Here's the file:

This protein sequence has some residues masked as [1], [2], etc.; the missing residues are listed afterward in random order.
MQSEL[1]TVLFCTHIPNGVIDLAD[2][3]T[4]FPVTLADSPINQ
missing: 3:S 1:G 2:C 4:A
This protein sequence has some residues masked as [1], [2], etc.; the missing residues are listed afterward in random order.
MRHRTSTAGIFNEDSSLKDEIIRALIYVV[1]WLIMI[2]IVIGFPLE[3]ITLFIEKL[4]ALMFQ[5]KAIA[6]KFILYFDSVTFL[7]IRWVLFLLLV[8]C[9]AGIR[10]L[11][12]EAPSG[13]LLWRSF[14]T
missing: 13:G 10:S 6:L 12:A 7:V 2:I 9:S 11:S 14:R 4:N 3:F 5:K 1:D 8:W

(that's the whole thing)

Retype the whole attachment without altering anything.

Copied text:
This protein sequence has some residues masked as [1], [2], etc.; the missing residues are listed afterward in random order.
MQSEL[1]TVLFCTHIPNGVIDLAD[2][3]T[4]FPVTLADSPINQ
missing: 3:S 1:G 2:C 4:A
This protein sequence has some residues masked as [1], [2], etc.; the missing residues are listed afterward in random order.
MRHRTSTAGIFNEDSSLKDEIIRALIYVV[1]WLIMI[2]IVIGFPLE[3]ITLFIEKL[4]ALMFQ[5]KAIA[6]KFILYFDSVTFL[7]IRWVLFLLLV[8]C[9]AGIR[10]L[11][12]EAPSG[13]LLWRSF[14]T
missing: 13:G 10:S 6:L 12:A 7:V 2:I 9:S 11:S 14:R 4:N 3:F 5:K 1:D 8:W